“Looks like you’re stuck in it for awhile laddie, until it decides to let you in.”
Crazy talk. Grandpa’s meds must be off again. Fanny packs don’t decide when to let you open them. Gritting my teeth I took another yank at the zipper.
Criminy. I jammed my fingers in my mouth. The fanny pack must be cursed.
And I was stuck wearing it. I snorted. As soon as I was out the door, I'd find some way to get it off and toss it in a closet at home. "Umm, Grandpa?" He stared at the chess board, obviously blown away by my latest maneuver. The fanny pack was forgotten. I rubbed my hands together again and waited as he contemplated his next move.
And contemplated more. Coming from a long line of geniuses, I’d learned they required more time for contemplating. And quiet. After a few more moments of further contemplating however, I heard a snore.
Game time was over. Grandpa was down for the count with his afternoon nap and I was wearing a fanny pack.
Well, this was bogus.
I left Grandpa sleeping in his chair and tiptoed out of his room.
Truthfully, most of our chess matches ended up just this way. Except when he won. And then the old man giggled up a storm and did a butt wiggle in some kind of senior citizen victory dance. Whatever.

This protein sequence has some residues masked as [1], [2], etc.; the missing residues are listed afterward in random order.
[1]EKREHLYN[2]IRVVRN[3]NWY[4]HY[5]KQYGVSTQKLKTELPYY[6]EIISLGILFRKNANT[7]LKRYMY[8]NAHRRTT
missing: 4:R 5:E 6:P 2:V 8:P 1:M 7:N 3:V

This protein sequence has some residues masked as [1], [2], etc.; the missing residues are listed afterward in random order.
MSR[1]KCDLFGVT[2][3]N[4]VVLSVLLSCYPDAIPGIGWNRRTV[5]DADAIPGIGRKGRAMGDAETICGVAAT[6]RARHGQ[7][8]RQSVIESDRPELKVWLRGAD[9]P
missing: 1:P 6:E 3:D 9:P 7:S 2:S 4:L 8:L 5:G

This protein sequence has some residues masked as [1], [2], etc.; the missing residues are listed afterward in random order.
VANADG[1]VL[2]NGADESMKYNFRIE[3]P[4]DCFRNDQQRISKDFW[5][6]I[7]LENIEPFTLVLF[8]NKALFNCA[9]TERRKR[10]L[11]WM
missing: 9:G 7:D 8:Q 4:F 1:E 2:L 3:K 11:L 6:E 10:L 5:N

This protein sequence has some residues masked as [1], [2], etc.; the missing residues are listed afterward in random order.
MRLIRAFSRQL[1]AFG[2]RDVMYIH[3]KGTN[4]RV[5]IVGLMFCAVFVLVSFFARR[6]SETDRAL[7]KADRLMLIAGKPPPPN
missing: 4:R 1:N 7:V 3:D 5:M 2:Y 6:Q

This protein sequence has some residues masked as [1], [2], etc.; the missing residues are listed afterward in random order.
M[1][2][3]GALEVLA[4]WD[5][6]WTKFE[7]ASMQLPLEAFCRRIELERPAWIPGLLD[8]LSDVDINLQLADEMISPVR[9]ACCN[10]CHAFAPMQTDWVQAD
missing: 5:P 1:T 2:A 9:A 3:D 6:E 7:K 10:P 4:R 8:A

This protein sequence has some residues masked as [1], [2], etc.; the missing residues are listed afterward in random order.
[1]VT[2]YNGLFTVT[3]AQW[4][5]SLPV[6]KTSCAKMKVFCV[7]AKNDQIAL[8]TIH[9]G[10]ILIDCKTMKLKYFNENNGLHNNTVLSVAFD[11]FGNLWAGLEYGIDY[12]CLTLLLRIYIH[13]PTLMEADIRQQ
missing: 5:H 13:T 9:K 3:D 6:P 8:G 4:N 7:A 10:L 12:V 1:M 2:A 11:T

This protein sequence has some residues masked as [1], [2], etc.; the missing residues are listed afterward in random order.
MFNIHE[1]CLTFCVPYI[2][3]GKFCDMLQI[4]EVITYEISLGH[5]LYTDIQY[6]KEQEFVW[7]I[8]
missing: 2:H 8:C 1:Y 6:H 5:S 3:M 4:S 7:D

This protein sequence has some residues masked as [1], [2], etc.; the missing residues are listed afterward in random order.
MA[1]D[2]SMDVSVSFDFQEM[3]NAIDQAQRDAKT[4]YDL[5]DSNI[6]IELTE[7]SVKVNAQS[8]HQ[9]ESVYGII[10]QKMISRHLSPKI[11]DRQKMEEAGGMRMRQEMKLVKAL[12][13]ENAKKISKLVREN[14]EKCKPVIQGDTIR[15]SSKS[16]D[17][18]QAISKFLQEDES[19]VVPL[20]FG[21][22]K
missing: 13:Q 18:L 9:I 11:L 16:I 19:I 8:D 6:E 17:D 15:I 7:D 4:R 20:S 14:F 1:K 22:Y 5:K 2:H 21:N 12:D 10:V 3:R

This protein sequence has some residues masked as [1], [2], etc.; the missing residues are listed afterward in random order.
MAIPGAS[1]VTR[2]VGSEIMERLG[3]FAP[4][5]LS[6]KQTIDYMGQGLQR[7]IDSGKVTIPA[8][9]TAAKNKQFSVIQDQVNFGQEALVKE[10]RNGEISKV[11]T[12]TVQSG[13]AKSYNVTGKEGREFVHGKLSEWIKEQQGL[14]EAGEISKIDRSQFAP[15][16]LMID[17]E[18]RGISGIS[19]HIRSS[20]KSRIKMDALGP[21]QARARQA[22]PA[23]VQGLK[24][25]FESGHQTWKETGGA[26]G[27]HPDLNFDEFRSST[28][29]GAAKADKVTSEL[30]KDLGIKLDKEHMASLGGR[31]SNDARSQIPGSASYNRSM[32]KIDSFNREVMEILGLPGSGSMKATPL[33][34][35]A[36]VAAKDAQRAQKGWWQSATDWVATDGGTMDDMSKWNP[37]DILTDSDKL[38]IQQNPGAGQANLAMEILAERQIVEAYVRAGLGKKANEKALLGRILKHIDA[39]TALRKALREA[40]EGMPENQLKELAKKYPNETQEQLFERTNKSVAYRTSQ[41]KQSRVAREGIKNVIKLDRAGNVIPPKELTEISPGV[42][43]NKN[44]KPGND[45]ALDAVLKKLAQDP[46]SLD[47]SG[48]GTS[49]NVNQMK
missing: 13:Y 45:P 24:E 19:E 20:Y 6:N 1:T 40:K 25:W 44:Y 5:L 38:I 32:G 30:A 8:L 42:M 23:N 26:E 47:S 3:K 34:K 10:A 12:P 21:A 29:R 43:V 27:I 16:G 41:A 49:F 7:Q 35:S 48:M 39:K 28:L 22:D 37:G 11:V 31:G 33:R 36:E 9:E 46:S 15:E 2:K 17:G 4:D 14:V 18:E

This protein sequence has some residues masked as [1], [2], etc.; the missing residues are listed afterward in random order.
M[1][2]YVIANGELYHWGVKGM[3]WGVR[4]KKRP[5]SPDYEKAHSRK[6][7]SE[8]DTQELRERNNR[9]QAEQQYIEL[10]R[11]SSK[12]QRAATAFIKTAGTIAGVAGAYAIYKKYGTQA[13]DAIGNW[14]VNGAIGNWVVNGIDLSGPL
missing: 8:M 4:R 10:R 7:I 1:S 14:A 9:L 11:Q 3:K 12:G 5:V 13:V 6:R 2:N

The door closed quietly behind me, and I took one small step in the hallway, my hand already on the strap of the pack. I checked the hallway to see if anyone was looking. The coast was clear. It was coming off.
There was no way José I was walking past the nurse’s station with this thing swinging from my waist.
Keeping my hands away from the zipper, I tugged and pulled, spun it around and tugged again. Nothing. I jumped, pushing down on the webbing when I jumped up. Nada. Maybe I could slip it down over my hips. I gave a little butt wiggle. Zero. I was starting to break a sweat. Trapped in a fanny pack. With that thought, I wiggled even harder, failing to notice anyone approaching until suddenly two feet clad in those awful plastic white clogs stopped in front of me. Nurse McMurphy. The most hated nurse in Shady Acres. She looked like a bulldog with liver spots.
I quickly spun the pack to the back. Maybe she wouldn’t notice. "Problem?"
Great. She'd noticed.
"No, no problem."
"Did you need help unfastening that?"
She pointed a finger at my nobbly bits. At least that's where it felt she was pointing.